Time passes, signified by the image of the jacarandas, now in full bloom, and Julio continues with his morning ritual. Although he and the waitress – Beatriz, we learn – rarely talk when he visits the café, Julio enjoys his mornings there. That is, until he recognises an acquaintance, and former client – Irene Varela-Morales – entering the café, an impatient attitude in her manner. ‘She doesn’t look at my Beatriz.’ This short phrase is wonderfully telling: they barely speak, but this waitress is so very dear to him.
Irene doesn’t see Julio. She takes her seat, places an order, then demands Beatriz return to the table. There’s a great moment of juxtaposition as Irene stands and irritably ‘casts’ her wrap from around her, slinging it at Beatriz, and Beatriz, so calmly, quietly, ‘takes it, smooths it, hangs it on the stand beside the door’. While Irene may be wealthy and beautiful, having spent plenty on her ‘noble nose’ from Julio, she has none of the grace of Beatriz, and her rudeness is ugly by comparison.
When Irene leaves, of course not leaving a tip (and still not having noticed Julio), Beatriz comes to Julio’s table and sits across from him. She speaks of the woman, oblivious that Julio knows her – he doesn’t look a wealthy gent in his sports clothes, after all.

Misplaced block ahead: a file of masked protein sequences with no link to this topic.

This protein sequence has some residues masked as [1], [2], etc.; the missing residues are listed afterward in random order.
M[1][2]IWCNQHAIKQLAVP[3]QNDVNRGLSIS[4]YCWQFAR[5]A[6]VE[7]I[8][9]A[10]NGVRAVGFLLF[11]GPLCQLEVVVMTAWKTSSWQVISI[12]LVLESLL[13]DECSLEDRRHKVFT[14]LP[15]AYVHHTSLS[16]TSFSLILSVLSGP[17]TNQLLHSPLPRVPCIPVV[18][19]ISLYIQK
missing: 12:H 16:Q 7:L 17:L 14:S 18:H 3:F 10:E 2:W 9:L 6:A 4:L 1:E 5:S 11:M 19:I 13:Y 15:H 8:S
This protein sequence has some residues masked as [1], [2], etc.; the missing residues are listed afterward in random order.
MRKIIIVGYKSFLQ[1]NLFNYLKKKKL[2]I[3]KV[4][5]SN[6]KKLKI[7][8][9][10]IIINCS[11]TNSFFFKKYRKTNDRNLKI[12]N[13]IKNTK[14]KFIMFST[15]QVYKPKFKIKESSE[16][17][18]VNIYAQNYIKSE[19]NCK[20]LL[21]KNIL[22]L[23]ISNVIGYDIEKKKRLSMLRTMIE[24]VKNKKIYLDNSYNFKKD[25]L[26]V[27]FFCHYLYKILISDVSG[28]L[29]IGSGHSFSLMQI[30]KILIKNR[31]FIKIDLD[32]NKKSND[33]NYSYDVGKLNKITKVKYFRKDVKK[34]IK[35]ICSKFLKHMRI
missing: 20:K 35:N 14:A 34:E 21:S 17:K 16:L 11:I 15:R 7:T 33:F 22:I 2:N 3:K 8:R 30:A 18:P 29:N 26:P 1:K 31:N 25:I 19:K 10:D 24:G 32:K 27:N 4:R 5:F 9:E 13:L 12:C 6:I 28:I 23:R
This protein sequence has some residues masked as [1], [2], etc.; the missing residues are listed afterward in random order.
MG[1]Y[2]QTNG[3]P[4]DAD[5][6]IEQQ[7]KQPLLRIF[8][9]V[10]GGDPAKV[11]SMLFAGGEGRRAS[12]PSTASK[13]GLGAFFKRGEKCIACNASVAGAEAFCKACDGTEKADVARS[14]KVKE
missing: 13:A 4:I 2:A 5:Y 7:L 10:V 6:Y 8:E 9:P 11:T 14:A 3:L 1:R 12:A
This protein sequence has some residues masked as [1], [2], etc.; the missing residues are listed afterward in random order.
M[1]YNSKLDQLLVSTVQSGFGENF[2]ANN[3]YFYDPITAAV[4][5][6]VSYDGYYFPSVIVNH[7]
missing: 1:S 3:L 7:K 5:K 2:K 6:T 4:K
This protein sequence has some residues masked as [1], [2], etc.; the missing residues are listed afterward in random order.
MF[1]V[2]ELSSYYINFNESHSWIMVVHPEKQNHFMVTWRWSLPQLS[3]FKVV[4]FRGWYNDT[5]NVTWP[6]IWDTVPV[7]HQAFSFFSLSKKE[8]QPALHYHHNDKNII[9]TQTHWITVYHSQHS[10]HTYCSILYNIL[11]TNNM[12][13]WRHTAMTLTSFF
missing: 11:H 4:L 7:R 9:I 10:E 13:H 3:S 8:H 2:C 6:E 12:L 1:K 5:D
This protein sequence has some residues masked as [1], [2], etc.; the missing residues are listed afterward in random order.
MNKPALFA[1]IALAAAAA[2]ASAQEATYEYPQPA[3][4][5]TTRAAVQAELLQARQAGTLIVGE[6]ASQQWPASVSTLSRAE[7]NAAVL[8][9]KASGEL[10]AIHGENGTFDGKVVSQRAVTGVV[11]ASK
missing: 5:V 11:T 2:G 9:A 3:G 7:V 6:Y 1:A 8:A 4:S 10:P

These people – they throw their money at you. They never look you in the eye. They like to assume that you are stupid […] She stubs out her cigarette, and then she gives me that smile.
I have seen people treating waiting staff like this; I have been treated like it myself whilst working as a waitress during university. And, like Beatriz, I feel an innate sense of frustration that can never be quenched, because to keep a waiting job, one must endure it silently. Orr is adroitly depicting yet another human truth, and it is heightened through Julio’s silent acknowledgement of Beatriz’s words: some people ‘too often forget their manners’ as a ‘kind of assertion of their greater importance in the world’.
Unsure of how to respond to Beatriz, Julio reaches for his coffee, but in his trembling hands it spills. He apologises meekly, and Beatriz reaches out and takes his hands between her scarred hands. Their innocent, platonic relationship is intensified through a second false understanding, this time that they are unlike these wealthy snobs.